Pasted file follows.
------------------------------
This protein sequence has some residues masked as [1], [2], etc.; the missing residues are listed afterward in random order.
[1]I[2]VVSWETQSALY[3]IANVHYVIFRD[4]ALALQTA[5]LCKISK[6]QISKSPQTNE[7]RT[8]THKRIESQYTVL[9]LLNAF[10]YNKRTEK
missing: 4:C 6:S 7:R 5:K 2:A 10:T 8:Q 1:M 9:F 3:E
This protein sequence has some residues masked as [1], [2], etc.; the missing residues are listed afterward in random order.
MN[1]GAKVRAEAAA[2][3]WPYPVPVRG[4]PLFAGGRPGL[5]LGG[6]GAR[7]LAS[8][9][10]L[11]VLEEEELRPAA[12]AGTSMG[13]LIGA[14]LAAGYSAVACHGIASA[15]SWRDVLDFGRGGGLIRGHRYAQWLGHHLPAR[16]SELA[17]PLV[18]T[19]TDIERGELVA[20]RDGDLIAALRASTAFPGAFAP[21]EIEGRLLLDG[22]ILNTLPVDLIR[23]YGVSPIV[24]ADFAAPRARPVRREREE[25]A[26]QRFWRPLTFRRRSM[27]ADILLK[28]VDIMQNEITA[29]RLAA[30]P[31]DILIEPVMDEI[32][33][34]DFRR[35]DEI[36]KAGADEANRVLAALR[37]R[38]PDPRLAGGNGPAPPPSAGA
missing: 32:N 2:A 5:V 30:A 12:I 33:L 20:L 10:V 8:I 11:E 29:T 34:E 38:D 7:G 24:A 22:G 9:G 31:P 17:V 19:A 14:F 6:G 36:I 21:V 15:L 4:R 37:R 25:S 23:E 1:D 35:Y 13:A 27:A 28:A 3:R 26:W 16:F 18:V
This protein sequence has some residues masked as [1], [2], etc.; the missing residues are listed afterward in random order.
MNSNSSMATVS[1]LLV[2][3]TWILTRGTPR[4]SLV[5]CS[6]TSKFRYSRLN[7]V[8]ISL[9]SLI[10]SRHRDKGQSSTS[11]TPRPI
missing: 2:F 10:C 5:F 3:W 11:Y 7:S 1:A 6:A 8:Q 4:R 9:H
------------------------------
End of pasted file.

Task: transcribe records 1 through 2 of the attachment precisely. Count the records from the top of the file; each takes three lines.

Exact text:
This protein sequence has some residues masked as [1], [2], etc.; the missing residues are listed afterward in random order.
[1]I[2]VVSWETQSALY[3]IANVHYVIFRD[4]ALALQTA[5]LCKISK[6]QISKSPQTNE[7]RT[8]THKRIESQYTVL[9]LLNAF[10]YNKRTEK
missing: 4:C 6:S 7:R 5:K 2:A 10:T 8:Q 1:M 9:F 3:E
This protein sequence has some residues masked as [1], [2], etc.; the missing residues are listed afterward in random order.
MN[1]GAKVRAEAAA[2][3]WPYPVPVRG[4]PLFAGGRPGL[5]LGG[6]GAR[7]LAS[8][9][10]L[11]VLEEEELRPAA[12]AGTSMG[13]LIGA[14]LAAGYSAVACHGIASA[15]SWRDVLDFGRGGGLIRGHRYAQWLGHHLPAR[16]SELA[17]PLV[18]T[19]TDIERGELVA[20]RDGDLIAALRASTAFPGAFAP[21]EIEGRLLLDG[22]ILNTLPVDLIR[23]YGVSPIV[24]ADFAAPRARPVRREREE[25]A[26]QRFWRPLTFRRRSM[27]ADILLK[28]VDIMQNEITA[29]RLAA[30]P[31]DILIEPVMDEI[32][33][34]DFRR[35]DEI[36]KAGADEANRVLAALR[37]R[38]PDPRLAGGNGPAPPPSAGA
missing: 32:N 2:A 5:V 30:A 12:I 33:L 20:L 10:V 8:I 11:E 29:T 34:E 38:D 7:G 24:A 22:G 9:G 31:P 17:V 19:A 14:F 6:G 36:I 21:V 15:L 4:R 37:R 25:S 23:E 1:D 35:Y 13:A 27:A 28:A 3:R 26:W 16:F 18:V